Your goal needs to be aligned with the bigger picture, your mission and other goals you might have. It’s also important to ensure it is aligned with your values. If you’re running a digital agency and its mission is to engage millennial customers on the latest social platforms for clients in the fashion industry, a goal to launch a computer literacy service for seniors might not fit. If you are a marketing agency running a project to help reduce people’s debt, as part of your social responsibility campaign, then aiming to win customers in the financial industry might be against your values.
When will you achieve the goal? There is always a ‘tomorrow’, a ‘next year’ a ‘next quarter’. Being specific with your goals’ deadlines allows you to move at the right pace with the right urgency and be able to measure your progress. Knowing when to change strategy, adjust, and sometimes even quit is vital.
This last point is not strictly related to SMART goals, but it applies to most projects: knowing when to quit. If you are building something new, innovative and really revolutionary that has not been done before – and this can be a way of doing things, a new piece of tech or simply a new marketing strategy – it’s important to persist and be resilient but also to know when to quit.
How do you decide when to quit without running the risk of quitting too early? Imagine this: you invest all your money in digging machinery because you know you’ve found a spot in the desert above a river of oil. You dig for months but no oil can be found. You quit, sell your machinery to a scrapyard man and go home defeated. The scrapyard man pays a professional expert in the local mining industry who tells him that at that particular spot the oil vein makes an atypical turn and it’s forty inches to the right. The scrapyard man digs forty inches to the right and gets the oil.
That’s what quitting too early can do. But not quitting when you should, could hurt even more if you don’t know about the atypical vein route. In this example, the oil miners did lose the oil to the scrapyard man, but they sold the machinery before it was too old and before they were too tired and worn. They went home and started a new business there. Had they waited too long they might have not made any money from the equipment and might have been too worn out to start a new venture.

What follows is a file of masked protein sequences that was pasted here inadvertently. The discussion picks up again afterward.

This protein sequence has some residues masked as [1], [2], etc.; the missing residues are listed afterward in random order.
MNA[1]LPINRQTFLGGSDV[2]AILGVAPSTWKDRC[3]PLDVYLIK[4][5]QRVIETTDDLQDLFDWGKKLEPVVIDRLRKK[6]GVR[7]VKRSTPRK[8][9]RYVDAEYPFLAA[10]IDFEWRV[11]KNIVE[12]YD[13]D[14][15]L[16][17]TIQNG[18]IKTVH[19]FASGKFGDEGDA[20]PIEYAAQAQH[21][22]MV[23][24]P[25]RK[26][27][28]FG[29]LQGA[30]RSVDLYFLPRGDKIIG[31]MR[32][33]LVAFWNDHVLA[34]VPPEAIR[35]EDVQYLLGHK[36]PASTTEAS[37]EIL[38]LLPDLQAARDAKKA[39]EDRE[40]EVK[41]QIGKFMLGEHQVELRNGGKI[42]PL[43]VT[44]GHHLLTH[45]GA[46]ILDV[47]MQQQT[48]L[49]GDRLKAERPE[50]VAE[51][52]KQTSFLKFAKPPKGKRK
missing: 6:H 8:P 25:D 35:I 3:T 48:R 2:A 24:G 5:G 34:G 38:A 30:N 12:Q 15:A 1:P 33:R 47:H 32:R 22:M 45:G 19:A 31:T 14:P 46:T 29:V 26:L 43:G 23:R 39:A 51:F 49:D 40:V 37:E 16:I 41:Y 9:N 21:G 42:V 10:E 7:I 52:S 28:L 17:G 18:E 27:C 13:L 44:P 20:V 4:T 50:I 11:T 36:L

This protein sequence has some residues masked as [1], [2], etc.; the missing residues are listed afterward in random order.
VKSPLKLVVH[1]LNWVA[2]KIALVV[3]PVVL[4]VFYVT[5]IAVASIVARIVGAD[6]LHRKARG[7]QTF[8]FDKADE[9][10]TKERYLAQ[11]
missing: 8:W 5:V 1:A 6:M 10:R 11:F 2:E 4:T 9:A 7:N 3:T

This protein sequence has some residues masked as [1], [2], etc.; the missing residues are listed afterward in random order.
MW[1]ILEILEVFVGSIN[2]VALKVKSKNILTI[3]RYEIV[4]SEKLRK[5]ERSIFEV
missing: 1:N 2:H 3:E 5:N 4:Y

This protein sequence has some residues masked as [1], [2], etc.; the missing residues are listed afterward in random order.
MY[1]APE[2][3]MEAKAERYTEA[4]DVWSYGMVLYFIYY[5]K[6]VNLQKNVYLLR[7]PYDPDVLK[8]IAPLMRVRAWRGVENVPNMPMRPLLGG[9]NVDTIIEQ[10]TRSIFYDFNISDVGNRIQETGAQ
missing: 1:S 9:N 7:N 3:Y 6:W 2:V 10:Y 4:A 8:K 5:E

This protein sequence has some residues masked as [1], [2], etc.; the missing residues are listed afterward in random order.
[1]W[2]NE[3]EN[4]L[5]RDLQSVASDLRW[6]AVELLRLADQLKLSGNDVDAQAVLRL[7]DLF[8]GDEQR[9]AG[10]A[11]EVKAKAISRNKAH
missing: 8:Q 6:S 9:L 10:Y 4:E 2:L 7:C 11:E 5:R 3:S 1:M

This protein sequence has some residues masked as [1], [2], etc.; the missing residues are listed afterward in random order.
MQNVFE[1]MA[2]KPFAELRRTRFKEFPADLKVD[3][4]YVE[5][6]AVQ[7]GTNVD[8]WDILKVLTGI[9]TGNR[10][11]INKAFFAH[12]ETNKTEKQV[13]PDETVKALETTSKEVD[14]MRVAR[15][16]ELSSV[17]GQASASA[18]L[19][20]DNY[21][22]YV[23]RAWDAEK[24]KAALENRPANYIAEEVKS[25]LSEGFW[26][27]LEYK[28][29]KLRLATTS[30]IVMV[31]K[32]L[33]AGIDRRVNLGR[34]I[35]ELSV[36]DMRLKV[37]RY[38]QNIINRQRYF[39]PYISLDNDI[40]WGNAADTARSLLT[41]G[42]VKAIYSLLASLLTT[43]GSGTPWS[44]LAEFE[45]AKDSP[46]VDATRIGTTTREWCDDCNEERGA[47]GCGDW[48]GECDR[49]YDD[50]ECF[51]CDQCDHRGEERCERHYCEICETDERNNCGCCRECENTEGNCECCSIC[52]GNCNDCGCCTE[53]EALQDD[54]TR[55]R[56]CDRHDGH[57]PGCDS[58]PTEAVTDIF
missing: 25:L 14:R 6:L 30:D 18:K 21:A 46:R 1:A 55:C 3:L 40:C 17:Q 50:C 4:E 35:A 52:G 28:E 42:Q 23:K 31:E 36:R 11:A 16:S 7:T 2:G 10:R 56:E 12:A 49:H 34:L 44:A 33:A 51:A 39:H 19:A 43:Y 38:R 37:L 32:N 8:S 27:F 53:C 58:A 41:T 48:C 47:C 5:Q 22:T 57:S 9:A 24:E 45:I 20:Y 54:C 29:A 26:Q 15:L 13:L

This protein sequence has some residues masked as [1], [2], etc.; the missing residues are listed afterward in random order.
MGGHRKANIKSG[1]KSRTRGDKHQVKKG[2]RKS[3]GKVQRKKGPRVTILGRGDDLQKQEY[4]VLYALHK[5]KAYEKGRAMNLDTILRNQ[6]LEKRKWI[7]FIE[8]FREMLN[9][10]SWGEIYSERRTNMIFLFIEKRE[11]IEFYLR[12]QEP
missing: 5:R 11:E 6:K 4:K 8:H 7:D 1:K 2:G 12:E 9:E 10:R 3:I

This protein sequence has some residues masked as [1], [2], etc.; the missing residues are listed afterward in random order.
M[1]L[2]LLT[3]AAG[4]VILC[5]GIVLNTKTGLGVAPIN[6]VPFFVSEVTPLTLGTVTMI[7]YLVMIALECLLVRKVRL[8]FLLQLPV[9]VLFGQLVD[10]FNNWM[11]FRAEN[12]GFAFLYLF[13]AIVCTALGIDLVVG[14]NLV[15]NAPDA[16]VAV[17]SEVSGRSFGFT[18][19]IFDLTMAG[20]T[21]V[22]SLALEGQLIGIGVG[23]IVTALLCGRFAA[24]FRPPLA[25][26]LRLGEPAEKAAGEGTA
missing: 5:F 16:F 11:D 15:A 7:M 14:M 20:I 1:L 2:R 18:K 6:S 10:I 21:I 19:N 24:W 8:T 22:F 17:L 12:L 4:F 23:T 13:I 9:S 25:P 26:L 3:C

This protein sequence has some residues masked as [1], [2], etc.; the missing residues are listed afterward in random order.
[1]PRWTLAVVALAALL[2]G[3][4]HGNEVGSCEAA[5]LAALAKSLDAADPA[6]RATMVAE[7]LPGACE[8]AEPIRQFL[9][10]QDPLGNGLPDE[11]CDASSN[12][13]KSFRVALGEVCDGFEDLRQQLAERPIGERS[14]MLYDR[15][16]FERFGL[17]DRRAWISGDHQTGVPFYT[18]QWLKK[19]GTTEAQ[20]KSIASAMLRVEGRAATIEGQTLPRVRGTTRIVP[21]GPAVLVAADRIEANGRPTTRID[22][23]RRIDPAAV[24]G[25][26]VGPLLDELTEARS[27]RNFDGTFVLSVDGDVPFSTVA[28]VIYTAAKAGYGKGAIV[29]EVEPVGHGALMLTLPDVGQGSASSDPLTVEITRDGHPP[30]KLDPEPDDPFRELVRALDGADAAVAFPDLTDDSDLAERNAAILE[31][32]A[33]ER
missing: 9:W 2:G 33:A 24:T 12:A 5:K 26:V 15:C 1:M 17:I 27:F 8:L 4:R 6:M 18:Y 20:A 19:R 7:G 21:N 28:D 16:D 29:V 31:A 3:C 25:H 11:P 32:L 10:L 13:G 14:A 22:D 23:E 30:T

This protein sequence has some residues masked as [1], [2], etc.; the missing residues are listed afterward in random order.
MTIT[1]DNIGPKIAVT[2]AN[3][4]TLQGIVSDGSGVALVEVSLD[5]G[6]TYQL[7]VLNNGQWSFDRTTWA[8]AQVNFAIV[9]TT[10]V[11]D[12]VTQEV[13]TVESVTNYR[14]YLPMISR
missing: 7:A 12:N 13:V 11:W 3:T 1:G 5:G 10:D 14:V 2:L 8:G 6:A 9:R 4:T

So what’s the correct answer? Like most things, plan the exit. Give the project, the new piece of tech, the new structure or whatever you’re innovating and changing a deadline and then call it a day when that comes. Of course, apply your common sense to this but be wary that sometimes common sense gets blurred, especially if we are emotionally connected. The way you protect yourself from yourself is to involve a team – perhaps the board, the senior management team, your mentors or colleagues, depending on your company structure, network and nature of the project. If you are starting out and don’t have these people around you, you might involve a friend or family member. Everyone, no matter what their status, needs advice and mentorship. So make sure you have people who can be the voice of reason that helps you make good decisions.
Creating something remarkable and different to what’s already out there is vital if we are to progress and build a remarkable business. This is true for all things, including management and planning. For goal setting specifically, one of the remarkable evolutions from the traditional techniques and frameworks, such as SMART, is OKRs (Objectives and Key Results).
The OKR framework was introduced by Intel CEO Andy Grove and brought to Google by venture capitalist John Doerr. Today OKRs are used by many companies, including Google, LinkedIn, Twitter, UBER and, of course, Genie Goals (I’ll share the guidelines we give managers at Genie Goals for setting their OKRs soon). This very book was written using the OKR methodology.
The basic question we are trying to answer with OKRs is: Where do we want to get to? The point of OKRs is to make sure that we always have a focus on the long-term growth of the company (for MDs and C-suite), of your team (for managers) and for your own project/career (personal OKRs).